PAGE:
It's been 25 years since then-President Bill Clinton first signed the Violence Against Women Act into law, and the measure has generally been seen as uncontroversial ever since. Congress has had to reauthorize the law -- the first comprehensive federal solution to issues such as sexual abuse and domestic violence -- in 2000, 2005, and 2013, and each instance, support was largely bipartisan.
As is often the case in contemporary politics, things are a little different now.
The House on Thursday passed an extension of the Violence Against Women Act, which provides protections for survivors of domestic violence, and includes new gun-related provisions that are opposed by the NRA. [...]The measure, which expired in February, was sponsored by Congressional Black Caucus chairwoman Rep. Karen Bass, D-Calif., and Rep. Brian Fitzpatrick, R-Pa. The bill today, which would extend the law for five years, includes new provisions that would make it harder for domestic abusers to gain access to guns.
It was that last point that was of particular interest.
Under existing law, those convicted of stalking or domestic abuse can be blocked from buying a gun, but the law only applies to spouses, ex-spouses, and/or those who live with a romantic partner. This latest version of the Violence Against Women Act specifically seeks to eliminate the "boyfriend loophole," extending the current policy to anyone in an intimate relationship, regardless of marital status or residence.
It's not a minor detail. As New York magazine's Eric Levitz noted earlier this week, "Women in abusive relationships are five times more likely to be murdered by their partner if he (or, in rare cases, she) owns a firearm. About half of all female homicide victims are killed by intimate partners — and about half of intimate partner homicides are committed by casual dating partners. The fact that federal law bars abusive husbands — but not abusive boyfriends — from owning guns has no criminological justification."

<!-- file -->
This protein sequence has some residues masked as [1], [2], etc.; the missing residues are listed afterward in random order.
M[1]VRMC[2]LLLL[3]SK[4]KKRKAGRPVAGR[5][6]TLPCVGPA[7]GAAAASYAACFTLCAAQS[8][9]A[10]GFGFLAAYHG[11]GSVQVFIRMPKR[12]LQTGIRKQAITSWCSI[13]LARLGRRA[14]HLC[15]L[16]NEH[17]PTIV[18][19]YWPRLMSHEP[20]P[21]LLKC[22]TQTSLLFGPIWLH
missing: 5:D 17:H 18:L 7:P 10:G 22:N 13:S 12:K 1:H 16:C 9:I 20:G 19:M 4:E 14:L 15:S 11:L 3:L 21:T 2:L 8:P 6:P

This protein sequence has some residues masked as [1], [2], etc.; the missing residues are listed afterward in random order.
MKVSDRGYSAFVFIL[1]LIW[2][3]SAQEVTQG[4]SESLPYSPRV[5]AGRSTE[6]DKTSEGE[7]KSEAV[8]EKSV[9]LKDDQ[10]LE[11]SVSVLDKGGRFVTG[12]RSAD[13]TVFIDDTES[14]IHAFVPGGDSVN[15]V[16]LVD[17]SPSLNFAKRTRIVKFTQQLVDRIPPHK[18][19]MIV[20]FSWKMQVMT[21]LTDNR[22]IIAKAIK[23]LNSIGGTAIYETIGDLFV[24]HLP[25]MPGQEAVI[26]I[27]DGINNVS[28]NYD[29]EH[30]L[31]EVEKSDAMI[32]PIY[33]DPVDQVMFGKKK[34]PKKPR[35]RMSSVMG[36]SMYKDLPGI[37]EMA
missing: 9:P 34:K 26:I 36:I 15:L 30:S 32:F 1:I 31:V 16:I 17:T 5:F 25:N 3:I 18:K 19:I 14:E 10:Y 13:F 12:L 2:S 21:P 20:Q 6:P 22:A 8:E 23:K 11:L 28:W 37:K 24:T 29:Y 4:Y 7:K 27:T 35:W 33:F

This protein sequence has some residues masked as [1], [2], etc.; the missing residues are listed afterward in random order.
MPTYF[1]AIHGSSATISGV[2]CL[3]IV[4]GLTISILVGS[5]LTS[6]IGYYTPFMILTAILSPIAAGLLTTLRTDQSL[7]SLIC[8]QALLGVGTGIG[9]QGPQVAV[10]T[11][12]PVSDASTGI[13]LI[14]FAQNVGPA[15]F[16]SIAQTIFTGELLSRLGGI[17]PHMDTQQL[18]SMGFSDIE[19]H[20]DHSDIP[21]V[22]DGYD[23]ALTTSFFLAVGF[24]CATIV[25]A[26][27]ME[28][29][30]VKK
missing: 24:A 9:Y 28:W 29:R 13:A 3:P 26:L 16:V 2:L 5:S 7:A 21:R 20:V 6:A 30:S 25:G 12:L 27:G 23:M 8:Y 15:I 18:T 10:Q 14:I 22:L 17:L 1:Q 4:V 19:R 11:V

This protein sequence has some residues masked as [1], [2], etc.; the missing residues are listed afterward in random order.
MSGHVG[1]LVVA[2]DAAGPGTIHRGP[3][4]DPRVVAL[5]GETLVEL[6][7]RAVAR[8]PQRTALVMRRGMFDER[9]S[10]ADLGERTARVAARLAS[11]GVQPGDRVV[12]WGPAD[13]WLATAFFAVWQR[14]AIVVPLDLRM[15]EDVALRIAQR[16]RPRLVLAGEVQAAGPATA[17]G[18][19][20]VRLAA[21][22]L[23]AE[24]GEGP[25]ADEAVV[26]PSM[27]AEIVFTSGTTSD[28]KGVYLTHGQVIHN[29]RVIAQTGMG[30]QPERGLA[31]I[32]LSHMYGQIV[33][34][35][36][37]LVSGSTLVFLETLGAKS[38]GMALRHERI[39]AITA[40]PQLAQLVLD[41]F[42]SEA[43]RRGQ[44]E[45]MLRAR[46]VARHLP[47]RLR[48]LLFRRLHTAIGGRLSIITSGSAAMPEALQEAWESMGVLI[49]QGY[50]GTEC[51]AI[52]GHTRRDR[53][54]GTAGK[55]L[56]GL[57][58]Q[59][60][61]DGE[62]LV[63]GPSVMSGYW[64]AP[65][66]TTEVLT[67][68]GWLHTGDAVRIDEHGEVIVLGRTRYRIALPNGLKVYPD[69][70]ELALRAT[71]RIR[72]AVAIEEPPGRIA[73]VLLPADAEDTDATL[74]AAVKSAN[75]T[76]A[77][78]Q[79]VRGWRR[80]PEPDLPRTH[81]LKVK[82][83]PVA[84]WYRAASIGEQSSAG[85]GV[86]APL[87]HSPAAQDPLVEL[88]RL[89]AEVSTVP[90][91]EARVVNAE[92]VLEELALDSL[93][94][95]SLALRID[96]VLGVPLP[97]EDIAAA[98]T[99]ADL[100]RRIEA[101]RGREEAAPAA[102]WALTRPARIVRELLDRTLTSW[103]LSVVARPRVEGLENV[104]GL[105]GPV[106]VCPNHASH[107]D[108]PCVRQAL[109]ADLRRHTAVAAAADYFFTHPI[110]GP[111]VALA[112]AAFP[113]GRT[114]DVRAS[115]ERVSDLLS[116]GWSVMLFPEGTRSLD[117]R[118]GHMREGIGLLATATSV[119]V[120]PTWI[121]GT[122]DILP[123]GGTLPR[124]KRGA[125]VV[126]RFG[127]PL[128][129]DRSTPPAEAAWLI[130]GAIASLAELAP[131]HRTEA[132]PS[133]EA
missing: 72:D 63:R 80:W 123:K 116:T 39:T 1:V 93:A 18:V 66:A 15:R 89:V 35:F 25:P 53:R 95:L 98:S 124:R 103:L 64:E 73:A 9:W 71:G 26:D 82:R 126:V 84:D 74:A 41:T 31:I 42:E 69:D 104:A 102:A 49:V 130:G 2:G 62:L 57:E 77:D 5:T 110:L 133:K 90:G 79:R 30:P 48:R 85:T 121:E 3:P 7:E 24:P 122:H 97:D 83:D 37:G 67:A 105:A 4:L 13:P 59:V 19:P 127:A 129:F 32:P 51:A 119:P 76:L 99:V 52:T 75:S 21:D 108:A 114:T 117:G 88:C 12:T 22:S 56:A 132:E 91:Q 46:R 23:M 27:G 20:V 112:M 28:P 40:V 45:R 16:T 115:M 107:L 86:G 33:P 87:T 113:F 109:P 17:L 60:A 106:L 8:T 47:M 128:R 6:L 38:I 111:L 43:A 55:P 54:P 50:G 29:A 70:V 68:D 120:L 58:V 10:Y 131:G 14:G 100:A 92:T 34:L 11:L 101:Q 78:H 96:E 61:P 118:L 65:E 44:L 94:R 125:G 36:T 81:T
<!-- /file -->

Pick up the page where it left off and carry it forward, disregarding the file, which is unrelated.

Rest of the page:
Nevertheless, the National Rifle Association balked and called for the legislation's defeat. A majority of the House didn't care: it passed 263 to 158, with 33 House Republicans joining the Democratic majority, while one conservative Democrat voted with the GOP minority.
The right wasn't pleased. Rep. Mo Brooks' (R-Ala.) reaction to the bill was especially memorable: he called the latest iteration of VAWA "radical legislation" that "undermines the Right to Bear Arms, Due Process, biology, and religion while promoting open borders and illegal aliens."
I can more or less understand the bulk of the Alabama congressman's complaints, but I'm a little fuzzy on why the Violence Against Women Act undermines "biology."
In any case, the proposal now heads to the Republican-led Senate, where as Vox's Li Zhou explained, the NRA may have more success.
"A modest extension of this law is consistent with how this matter has been handled in the past," Senate Majority Leader Mitch McConnell previously said while Republicans were pushing to add a "clean" extension of the bill to the legislation reopening the government earlier this year. (Democrats rejected that effort, so the law's funding actually expired on February 15, though a Democratic aide told Roll Call at the time that this would have little impact in the near term.)Sens. Dianne Feinstein (D-CA) and Joni Ernst (R-IA) are working on their own bipartisan version of the reauthorization, though it's not yet clear how many of the House provisions would also be included in it.
Watch this space.